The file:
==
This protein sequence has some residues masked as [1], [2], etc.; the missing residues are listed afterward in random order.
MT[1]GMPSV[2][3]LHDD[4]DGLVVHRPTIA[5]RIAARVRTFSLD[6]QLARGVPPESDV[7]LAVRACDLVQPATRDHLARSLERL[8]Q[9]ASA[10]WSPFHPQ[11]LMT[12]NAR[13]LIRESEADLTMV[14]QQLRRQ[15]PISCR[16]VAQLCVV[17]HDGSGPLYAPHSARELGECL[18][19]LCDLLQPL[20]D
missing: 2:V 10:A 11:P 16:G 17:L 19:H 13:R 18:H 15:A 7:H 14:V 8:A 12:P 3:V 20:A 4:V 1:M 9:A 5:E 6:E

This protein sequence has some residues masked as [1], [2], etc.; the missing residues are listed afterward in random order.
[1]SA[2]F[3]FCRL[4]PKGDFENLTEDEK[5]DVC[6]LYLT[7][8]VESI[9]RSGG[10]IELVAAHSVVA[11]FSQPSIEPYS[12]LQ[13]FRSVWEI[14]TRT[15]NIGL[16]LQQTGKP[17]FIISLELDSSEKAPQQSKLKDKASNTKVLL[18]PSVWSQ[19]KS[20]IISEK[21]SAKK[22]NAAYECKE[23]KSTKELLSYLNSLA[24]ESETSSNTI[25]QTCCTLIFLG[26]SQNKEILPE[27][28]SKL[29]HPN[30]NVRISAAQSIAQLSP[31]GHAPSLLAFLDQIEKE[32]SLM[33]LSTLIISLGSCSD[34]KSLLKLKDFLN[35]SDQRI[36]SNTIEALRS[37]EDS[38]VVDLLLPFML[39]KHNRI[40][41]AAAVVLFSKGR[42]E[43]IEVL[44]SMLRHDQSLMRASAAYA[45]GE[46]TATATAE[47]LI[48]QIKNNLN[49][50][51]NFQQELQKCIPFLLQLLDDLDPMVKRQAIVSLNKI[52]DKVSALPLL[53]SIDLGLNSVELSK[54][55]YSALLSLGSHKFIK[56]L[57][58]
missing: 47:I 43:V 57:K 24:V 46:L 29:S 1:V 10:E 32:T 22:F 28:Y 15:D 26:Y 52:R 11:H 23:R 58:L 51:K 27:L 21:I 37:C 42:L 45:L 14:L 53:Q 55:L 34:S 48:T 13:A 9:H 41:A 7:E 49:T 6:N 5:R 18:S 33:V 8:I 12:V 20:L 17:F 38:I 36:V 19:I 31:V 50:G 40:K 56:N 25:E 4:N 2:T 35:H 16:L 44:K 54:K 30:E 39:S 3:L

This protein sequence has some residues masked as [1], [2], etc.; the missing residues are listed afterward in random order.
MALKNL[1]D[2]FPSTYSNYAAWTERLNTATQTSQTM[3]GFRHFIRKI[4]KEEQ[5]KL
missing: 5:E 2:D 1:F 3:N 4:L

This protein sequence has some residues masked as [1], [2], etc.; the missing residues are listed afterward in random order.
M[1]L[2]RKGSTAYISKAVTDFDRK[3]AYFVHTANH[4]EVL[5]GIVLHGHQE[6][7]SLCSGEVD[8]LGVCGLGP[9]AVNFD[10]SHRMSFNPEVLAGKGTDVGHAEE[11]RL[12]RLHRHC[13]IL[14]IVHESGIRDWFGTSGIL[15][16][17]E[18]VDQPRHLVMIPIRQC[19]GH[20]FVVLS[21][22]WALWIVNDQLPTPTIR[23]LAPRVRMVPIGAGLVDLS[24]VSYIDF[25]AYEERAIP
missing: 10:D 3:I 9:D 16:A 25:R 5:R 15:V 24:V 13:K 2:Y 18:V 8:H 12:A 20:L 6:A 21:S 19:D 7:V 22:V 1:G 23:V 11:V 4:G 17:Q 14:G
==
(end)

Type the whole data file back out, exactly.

This protein sequence has some residues masked as [1], [2], etc.; the missing residues are listed afterward in random order.
MT[1]GMPSV[2][3]LHDD[4]DGLVVHRPTIA[5]RIAARVRTFSLD[6]QLARGVPPESDV[7]LAVRACDLVQPATRDHLARSLERL[8]Q[9]ASA[10]WSPFHPQ[11]LMT[12]NAR[13]LIRESEADLTMV[14]QQLRRQ[15]PISCR[16]VAQLCVV[17]HDGSGPLYAPHSARELGECL[18][19]LCDLLQPL[20]D
missing: 2:V 10:A 11:P 16:G 17:L 19:H 13:R 18:H 15:A 7:H 14:V 8:A 12:P 3:V 20:A 4:V 1:M 9:A 5:E 6:E

This protein sequence has some residues masked as [1], [2], etc.; the missing residues are listed afterward in random order.
[1]SA[2]F[3]FCRL[4]PKGDFENLTEDEK[5]DVC[6]LYLT[7][8]VESI[9]RSGG[10]IELVAAHSVVA[11]FSQPSIEPYS[12]LQ[13]FRSVWEI[14]TRT[15]NIGL[16]LQQTGKP[17]FIISLELDSSEKAPQQSKLKDKASNTKVLL[18]PSVWSQ[19]KS[20]IISEK[21]SAKK[22]NAAYECKE[23]KSTKELLSYLNSLA[24]ESETSSNTI[25]QTCCTLIFLG[26]SQNKEILPE[27][28]SKL[29]HPN[30]NVRISAAQSIAQLSP[31]GHAPSLLAFLDQIEKE[32]SLM[33]LSTLIISLGSCSD[34]KSLLKLKDFLN[35]SDQRI[36]SNTIEALRS[37]EDS[38]VVDLLLPFML[39]KHNRI[40][41]AAAVVLFSKGR[42]E[43]IEVL[44]SMLRHDQSLMRASAAYA[45]GE[46]TATATAE[47]LI[48]QIKNNLN[49][50][51]NFQQELQKCIPFLLQLLDDLDPMVKRQAIVSLNKI[52]DKVSALPLL[53]SIDLGLNSVELSK[54][55]YSALLSLGSHKFIK[56]L[57][58]
missing: 47:I 43:V 57:K 24:V 46:L 29:S 1:V 10:E 32:T 22:F 28:Y 15:D 26:Y 52:R 11:H 23:R 58:L 51:K 27:L 21:I 37:C 42:L 45:L 14:L 53:Q 55:L 34:S 48:T 13:A 9:H 41:A 7:E 49:T 6:N 5:R 18:S 33:V 8:I 12:V 20:L 17:F 38:I 36:V 19:I 31:V 50:G 40:K 56:N 25:E 4:N 2:T 35:H 16:L 44:K 54:K 30:E 39:S 3:L

This protein sequence has some residues masked as [1], [2], etc.; the missing residues are listed afterward in random order.
MALKNL[1]D[2]FPSTYSNYAAWTERLNTATQTSQTM[3]GFRHFIRKI[4]KEEQ[5]KL
missing: 5:E 2:D 1:F 3:N 4:L

This protein sequence has some residues masked as [1], [2], etc.; the missing residues are listed afterward in random order.
M[1]L[2]RKGSTAYISKAVTDFDRK[3]AYFVHTANH[4]EVL[5]GIVLHGHQE[6][7]SLCSGEVD[8]LGVCGLGP[9]AVNFD[10]SHRMSFNPEVLAGKGTDVGHAEE[11]RL[12]RLHRHC[13]IL[14]IVHESGIRDWFGTSGIL[15][16][17]E[18]VDQPRHLVMIPIRQC[19]GH[20]FVVLS[21][22]WALWIVNDQLPTPTIR[23]LAPRVRMVPIGAGLVDLS[24]VSYIDF[25]AYEERAIP
missing: 10:D 3:I 9:D 16:A 25:R 5:R 15:V 24:V 13:K 2:Y 18:V 8:H 12:A 20:L 6:A 21:S 19:D 7:V 22:V 1:G 23:V 11:V 4:G 17:Q 14:G